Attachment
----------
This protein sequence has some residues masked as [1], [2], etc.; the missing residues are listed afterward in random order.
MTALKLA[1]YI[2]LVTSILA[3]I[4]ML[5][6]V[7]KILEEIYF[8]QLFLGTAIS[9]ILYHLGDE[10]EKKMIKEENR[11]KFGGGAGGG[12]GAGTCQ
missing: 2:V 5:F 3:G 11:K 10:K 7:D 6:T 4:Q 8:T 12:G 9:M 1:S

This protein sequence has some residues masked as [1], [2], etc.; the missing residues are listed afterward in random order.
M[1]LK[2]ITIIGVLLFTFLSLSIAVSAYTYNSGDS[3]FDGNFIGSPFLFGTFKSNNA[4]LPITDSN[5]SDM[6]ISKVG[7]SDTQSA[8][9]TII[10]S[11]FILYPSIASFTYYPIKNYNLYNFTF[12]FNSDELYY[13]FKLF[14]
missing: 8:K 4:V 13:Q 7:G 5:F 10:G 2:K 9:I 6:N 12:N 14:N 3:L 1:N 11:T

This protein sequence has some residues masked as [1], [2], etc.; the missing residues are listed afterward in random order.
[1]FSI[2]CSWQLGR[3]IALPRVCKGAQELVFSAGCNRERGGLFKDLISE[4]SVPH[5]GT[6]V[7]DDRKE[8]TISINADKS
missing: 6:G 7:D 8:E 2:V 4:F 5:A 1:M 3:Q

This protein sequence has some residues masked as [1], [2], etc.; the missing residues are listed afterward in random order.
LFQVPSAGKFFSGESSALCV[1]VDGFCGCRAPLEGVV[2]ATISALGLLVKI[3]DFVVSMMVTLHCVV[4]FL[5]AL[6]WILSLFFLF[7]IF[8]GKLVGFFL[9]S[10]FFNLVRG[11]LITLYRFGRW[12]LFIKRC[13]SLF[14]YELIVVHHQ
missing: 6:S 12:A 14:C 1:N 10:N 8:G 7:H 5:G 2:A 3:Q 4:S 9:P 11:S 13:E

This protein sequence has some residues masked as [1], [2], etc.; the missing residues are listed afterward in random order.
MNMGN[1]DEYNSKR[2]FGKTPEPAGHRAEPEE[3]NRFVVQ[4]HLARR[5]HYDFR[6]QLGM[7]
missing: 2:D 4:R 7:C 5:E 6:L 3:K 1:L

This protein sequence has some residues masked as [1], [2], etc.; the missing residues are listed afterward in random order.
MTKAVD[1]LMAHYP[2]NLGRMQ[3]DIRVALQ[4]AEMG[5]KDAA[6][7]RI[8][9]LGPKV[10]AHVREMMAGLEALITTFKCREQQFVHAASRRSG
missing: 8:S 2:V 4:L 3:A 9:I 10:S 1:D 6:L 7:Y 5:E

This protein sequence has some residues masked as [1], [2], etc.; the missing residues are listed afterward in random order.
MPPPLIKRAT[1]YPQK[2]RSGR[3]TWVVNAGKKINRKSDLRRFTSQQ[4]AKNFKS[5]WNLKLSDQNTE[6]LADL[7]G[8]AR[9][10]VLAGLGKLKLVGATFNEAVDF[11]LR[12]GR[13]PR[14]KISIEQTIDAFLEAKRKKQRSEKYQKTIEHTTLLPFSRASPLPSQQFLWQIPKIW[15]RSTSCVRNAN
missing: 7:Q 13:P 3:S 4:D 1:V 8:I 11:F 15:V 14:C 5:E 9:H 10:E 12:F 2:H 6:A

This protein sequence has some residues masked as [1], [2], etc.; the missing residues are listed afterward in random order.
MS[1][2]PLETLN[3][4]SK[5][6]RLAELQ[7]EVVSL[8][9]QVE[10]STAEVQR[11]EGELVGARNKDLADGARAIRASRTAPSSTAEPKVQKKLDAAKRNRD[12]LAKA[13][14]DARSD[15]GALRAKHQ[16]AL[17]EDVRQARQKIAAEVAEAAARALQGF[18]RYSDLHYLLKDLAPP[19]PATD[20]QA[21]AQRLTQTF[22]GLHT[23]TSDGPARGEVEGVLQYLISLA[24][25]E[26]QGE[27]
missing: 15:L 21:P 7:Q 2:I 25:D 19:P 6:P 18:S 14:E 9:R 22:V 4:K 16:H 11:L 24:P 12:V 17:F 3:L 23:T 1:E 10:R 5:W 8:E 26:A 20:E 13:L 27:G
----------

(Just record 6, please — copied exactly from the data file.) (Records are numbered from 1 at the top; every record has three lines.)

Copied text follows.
This protein sequence has some residues masked as [1], [2], etc.; the missing residues are listed afterward in random order.
MTKAVD[1]LMAHYP[2]NLGRMQ[3]DIRVALQ[4]AEMG[5]KDAA[6][7]RI[8][9]LGPKV[10]AHVREMMAGLEALITTFKCREQQFVHAASRRSG
missing: 8:S 2:V 4:L 3:A 9:I 10:S 1:D 6:L 7:Y 5:E